Battery Park’s award-winning author

Published 5:51 pm Tuesday, March 9, 2021

On a cold winter’s day in 1896 near White Sands, N.M., Albert Fountain — a statesman in the then-U.S. territory’s legislature — and his 8-year-old son, Henry, vanished. Their bodies were never found.

Three years later, Fountain’s political rival, Oliver Lee, stood trial for Albert’s and Henry’s presumed murder, but was acquitted after only eight minutes of jury deliberation — despite an 18-day trial that included more than 60 witnesses.

As far as history books are concerned, that’s where the story ends — an unsolved mystery to this day. But for Isle of Wight County novelist W. Michael Farmer, it’s only the beginning.

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Farmer’s foray into fiction began in 2005 with his debut self-published novel, “Hombrecito’s War,” which assumes Henry survives his father’s murder and is found by a Mescalero Apache sharpshooter named Yellow Boy, who mentors him to adulthood and accompanies him on a journey of bloody retribution against the men responsible for Albert’s murder. He’s since authored three sequels, now published by Gale-Cengage/Five Star as the four-part “Legends of the Desert” series, as well as a spinoff trilogy — “Killer of Witches,” “Blood of the Devil,” and “The Last Warrior” — which tells the history of the Mescalero Apaches from 1865-1918 through the eyes of Yellow Boy.

Farmer’s fascination with the American West began in the 1950s and ’60s, growing up in middle Tennessee at a time when Westerns were the premier genre for books, movies and TV shows.

“Like everyone else, I regularly watched and read Western stories,” Farmer said. “Gary Cooper, John Wayne, Randolph Scott, Clark Gable, and a host of other lesser-knowns were my early models for courage and personal behavior in hard times. I remember reading about Indians when I was in the fourth grade and thinking how unfairly they were treated.”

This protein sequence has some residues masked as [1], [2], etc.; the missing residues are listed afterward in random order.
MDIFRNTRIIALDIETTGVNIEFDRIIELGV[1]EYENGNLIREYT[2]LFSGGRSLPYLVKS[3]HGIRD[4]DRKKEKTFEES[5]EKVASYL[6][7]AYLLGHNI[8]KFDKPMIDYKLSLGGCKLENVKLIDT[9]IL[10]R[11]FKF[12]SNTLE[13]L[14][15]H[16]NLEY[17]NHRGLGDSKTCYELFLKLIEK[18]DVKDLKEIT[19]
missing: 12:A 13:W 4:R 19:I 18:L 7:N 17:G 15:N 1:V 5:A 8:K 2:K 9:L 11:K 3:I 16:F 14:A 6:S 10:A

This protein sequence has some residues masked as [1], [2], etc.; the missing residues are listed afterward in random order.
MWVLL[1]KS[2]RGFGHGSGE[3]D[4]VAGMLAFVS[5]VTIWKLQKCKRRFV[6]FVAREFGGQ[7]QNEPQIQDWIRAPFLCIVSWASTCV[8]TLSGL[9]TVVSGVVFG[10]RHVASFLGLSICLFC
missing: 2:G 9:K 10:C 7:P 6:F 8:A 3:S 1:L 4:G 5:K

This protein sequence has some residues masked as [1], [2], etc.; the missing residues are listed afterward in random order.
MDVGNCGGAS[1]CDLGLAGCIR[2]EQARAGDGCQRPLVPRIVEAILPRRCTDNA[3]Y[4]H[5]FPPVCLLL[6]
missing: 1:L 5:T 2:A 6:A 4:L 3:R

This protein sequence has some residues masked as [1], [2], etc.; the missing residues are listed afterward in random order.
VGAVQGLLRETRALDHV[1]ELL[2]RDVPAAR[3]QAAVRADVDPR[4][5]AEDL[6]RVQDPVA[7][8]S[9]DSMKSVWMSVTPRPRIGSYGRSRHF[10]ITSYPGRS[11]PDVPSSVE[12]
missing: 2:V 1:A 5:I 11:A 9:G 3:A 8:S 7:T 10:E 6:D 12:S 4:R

A Ph.D. physicist by trade, Farmer was teaching at the University of Tennessee Space Institute when a contractor at the White Sands Missile Range offered him a job in Las Cruces, N.M., where he’d live the next 15 years. Not long after relocating, Farmer learned the story of the presumed Fountain murders from his colleagues who were lifelong Las Cruces residents, and became fascinated with the mystery.

He began reading everything he could on the subject, from Leon Metz’s biography of 19th-century sheriff Pat Garrett — which assumed Lee to be the guilty party — to “Tularosa” by Dr. C.L. Sonnichsen of the University of Texas El Paso, which theorized people of the day may have been too quick to pin the crime on Albert’s political rival.

“There were at least 30 people who swore they’d murder Fountain one day,” Farmer said. “Over the years I lived in Las Cruces, I roamed the countryside, becoming familiar with the mountains and deserts and often wound up coincidentally visiting the areas that were major points of interest in the case.”

In 1998, Farmer accepted another job as an analyst with the Army Distance Learning Program at Fort Monroe and moved to Smithfield, where he married Carolyn Keen of the Isle of Wight County Historical Society. At the time, he was working on a nonfiction technical book, “The Atmospheric Filter,” which he published in 2000. It wasn’t until after reading “Warlock” by Oakley Hall, who had stated that the business of fiction was to “find the truth, not the facts,” that Farmer decided to try his own hand at writing a novel that would fill in the gaps in the Fountain mystery.

“I expected to write no more than 20,000 words,” Farmer said. “When I got to the end, it was 160,000 words.”

The resulting “Hombrecito’s War” ended up winning a Western Writers of America Spur Finalist Award for best first novel in 2006, and the 2017 New Mexico-Arizona Book Award for historical fiction when republished as “Mariana’s Knight” — the first of Farmer’s four-part Legends of the Desert series.

“More importantly, I discovered in writing “Hombrecito’s War” how much passion I had for writing. I had to write.”

Now retired, Farmer has become a prolific writer, with several fiction and nonfiction works taking additional awards. In 2019, the “Mariana’s Knight” sequels “Knight’s Odyssey” and “Knight of the Tiger,” and a collection of nonfiction essays and photos titled “Apacheria,” which Farmer had authored to provide historical background on late 19th- and early 20th-century Apache culture for his Yellow Boy novels, won Will Rogers Gold Medallion Awards. “The Last Warrior” and book four of the Henry Fountain series, “Blood Soaked Earth,” won silver Will Rogers awards Feb. 6 this year for 2020.

His latest novel, “The Odyssey of Geronimo,” which tells the tale of the Apache leader’s 23 years in captivity as a prisoner of war, was published in mid-November 2020. A sequel, “An Apache Iliad,” is planned for release in 2021 or 2022.